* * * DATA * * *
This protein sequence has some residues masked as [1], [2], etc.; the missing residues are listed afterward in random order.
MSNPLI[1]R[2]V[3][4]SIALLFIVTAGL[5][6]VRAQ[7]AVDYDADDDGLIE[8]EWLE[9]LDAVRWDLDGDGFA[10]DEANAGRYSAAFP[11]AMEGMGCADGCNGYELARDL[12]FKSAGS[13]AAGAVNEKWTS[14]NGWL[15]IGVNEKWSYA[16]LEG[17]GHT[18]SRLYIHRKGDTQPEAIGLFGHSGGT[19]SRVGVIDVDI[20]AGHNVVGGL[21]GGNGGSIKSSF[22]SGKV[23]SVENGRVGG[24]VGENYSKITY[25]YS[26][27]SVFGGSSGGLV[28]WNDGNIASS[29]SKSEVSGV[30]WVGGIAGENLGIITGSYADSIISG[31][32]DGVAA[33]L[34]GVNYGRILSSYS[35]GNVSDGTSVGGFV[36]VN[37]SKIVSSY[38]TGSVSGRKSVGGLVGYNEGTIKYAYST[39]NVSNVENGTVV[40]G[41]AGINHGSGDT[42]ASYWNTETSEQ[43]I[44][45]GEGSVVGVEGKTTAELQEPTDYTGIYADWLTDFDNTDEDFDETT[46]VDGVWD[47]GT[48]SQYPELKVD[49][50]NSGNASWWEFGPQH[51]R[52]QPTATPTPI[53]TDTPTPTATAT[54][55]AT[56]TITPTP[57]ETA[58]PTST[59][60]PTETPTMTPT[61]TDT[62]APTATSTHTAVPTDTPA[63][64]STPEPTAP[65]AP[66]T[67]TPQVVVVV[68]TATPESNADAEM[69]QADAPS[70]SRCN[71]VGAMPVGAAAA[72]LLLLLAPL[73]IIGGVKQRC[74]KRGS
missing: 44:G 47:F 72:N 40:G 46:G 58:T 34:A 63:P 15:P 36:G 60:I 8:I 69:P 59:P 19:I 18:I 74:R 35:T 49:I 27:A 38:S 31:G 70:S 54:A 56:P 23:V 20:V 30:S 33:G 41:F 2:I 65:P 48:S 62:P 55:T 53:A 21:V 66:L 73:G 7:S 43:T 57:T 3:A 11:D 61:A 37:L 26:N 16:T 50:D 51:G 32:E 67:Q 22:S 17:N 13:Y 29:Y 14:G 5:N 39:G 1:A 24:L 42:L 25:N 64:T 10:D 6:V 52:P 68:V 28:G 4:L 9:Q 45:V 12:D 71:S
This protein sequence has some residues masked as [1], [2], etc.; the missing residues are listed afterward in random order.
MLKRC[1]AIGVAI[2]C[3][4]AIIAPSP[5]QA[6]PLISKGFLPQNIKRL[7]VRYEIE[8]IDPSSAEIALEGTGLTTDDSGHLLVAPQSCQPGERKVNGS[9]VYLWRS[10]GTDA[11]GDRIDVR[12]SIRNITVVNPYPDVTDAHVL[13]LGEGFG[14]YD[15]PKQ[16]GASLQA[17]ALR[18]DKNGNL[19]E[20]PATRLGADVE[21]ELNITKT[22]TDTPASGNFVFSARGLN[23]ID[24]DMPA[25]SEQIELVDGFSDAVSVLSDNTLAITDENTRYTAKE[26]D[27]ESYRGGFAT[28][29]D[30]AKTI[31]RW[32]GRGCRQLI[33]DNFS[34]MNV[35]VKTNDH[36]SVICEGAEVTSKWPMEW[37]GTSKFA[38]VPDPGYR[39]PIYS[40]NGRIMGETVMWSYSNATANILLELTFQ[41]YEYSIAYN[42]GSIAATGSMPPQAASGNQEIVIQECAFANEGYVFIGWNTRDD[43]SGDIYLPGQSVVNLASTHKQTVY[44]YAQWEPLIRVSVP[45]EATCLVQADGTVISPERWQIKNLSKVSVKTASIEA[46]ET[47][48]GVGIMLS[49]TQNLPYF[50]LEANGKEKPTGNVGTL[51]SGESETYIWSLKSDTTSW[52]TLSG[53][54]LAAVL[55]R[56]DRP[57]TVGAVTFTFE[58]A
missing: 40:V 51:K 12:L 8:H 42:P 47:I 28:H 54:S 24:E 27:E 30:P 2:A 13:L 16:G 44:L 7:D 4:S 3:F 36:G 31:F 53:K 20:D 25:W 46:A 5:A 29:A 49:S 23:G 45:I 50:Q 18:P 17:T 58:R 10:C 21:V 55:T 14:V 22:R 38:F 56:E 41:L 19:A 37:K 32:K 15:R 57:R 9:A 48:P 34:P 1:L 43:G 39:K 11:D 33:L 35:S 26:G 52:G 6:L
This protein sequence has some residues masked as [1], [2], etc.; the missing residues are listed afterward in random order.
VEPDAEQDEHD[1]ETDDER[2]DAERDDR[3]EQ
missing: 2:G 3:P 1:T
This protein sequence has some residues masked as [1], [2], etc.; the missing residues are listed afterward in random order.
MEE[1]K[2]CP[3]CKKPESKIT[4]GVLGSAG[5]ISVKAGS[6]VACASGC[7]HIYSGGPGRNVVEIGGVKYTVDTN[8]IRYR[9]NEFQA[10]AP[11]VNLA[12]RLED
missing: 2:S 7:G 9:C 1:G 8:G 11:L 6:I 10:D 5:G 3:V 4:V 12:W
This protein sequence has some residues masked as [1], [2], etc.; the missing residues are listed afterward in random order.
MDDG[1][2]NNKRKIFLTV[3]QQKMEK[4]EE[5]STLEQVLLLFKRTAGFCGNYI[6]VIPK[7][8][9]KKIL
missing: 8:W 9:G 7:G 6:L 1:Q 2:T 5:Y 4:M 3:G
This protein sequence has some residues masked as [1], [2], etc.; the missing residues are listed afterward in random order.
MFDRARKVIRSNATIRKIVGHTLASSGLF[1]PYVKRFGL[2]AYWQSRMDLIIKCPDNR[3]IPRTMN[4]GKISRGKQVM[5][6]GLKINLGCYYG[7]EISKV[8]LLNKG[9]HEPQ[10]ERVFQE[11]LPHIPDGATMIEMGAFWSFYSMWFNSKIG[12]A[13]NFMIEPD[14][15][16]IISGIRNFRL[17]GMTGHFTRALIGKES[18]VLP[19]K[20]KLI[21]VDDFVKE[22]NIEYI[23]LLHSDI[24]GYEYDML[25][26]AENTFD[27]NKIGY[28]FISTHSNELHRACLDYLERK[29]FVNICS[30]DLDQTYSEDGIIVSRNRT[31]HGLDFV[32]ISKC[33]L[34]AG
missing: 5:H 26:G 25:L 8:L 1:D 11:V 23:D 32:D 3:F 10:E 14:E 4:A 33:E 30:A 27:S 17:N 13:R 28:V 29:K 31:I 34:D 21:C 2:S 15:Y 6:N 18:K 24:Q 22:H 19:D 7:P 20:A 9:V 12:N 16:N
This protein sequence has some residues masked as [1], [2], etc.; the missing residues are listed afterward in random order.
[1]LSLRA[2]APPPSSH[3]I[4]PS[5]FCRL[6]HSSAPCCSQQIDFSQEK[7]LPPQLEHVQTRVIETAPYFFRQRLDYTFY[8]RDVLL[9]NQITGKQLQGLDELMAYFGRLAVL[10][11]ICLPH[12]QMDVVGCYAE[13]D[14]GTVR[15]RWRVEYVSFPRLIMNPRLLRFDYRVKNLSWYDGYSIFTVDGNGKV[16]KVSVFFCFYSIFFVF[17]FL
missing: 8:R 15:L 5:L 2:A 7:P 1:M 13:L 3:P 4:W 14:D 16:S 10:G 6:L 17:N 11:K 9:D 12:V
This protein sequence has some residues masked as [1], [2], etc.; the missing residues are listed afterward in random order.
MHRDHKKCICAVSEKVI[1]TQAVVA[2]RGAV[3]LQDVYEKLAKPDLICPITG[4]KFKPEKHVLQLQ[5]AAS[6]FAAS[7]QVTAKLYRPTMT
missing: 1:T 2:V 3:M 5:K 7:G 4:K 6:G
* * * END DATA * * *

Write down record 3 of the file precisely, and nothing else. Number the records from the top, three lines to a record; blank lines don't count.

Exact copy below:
This protein sequence has some residues masked as [1], [2], etc.; the missing residues are listed afterward in random order.
VEPDAEQDEHD[1]ETDDER[2]DAERDDR[3]EQ
missing: 2:G 3:P 1:T